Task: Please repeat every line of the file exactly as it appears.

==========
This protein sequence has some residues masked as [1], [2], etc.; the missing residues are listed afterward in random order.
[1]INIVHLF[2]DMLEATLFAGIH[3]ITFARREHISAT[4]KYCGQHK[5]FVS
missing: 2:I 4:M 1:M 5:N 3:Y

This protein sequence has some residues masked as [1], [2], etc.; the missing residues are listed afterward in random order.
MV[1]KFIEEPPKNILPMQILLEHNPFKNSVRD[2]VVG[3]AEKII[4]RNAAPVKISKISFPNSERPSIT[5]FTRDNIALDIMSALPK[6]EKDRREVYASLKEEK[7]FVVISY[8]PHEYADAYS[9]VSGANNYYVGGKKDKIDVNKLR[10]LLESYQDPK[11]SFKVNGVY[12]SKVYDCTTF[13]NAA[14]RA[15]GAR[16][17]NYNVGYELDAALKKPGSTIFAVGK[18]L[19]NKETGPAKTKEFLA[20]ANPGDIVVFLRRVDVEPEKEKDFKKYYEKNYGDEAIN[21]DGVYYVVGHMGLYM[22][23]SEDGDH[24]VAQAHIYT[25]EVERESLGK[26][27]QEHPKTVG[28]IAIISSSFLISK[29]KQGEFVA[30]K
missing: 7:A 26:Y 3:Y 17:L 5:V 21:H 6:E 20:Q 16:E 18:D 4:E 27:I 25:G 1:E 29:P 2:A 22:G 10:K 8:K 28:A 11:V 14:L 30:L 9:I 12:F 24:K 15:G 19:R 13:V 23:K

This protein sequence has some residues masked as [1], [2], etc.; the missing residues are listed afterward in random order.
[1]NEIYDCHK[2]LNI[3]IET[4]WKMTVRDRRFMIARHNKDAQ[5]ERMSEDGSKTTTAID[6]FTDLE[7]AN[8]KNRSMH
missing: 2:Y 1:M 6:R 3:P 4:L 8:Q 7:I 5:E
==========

This protein sequence has some residues masked as [1], [2], etc.; the missing residues are listed afterward in random order.
[1]INIVHLF[2]DMLEATLFAGIH[3]ITFARREHISAT[4]KYCGQHK[5]FVS
missing: 2:I 4:M 1:M 5:N 3:Y

This protein sequence has some residues masked as [1], [2], etc.; the missing residues are listed afterward in random order.
MV[1]KFIEEPPKNILPMQILLEHNPFKNSVRD[2]VVG[3]AEKII[4]RNAAPVKISKISFPNSERPSIT[5]FTRDNIALDIMSALPK[6]EKDRREVYASLKEEK[7]FVVISY[8]PHEYADAYS[9]VSGANNYYVGGKKDKIDVNKLR[10]LLESYQDPK[11]SFKVNGVY[12]SKVYDCTTF[13]NAA[14]RA[15]GAR[16][17]NYNVGYELDAALKKPGSTIFAVGK[18]L[19]NKETGPAKTKEFLA[20]ANPGDIVVFLRRVDVEPEKEKDFKKYYEKNYGDEAIN[21]DGVYYVVGHMGLYM[22][23]SEDGDH[24]VAQAHIYT[25]EVERESLGK[26][27]QEHPKTVG[28]IAIISSSFLISK[29]KQGEFVA[30]K
missing: 7:A 26:Y 3:Y 17:L 5:V 21:H 6:E 20:Q 16:E 18:D 4:E 27:I 25:G 1:E 29:P 2:A 22:G 10:K 8:K 28:A 11:V 14:L 30:L 9:I 12:F 24:K 15:G 19:R 13:V 23:K

This protein sequence has some residues masked as [1], [2], etc.; the missing residues are listed afterward in random order.
[1]NEIYDCHK[2]LNI[3]IET[4]WKMTVRDRRFMIARHNKDAQ[5]ERMSEDGSKTTTAID[6]FTDLE[7]AN[8]KNRSMH
missing: 2:Y 1:M 6:R 3:P 4:L 8:Q 7:I 5:E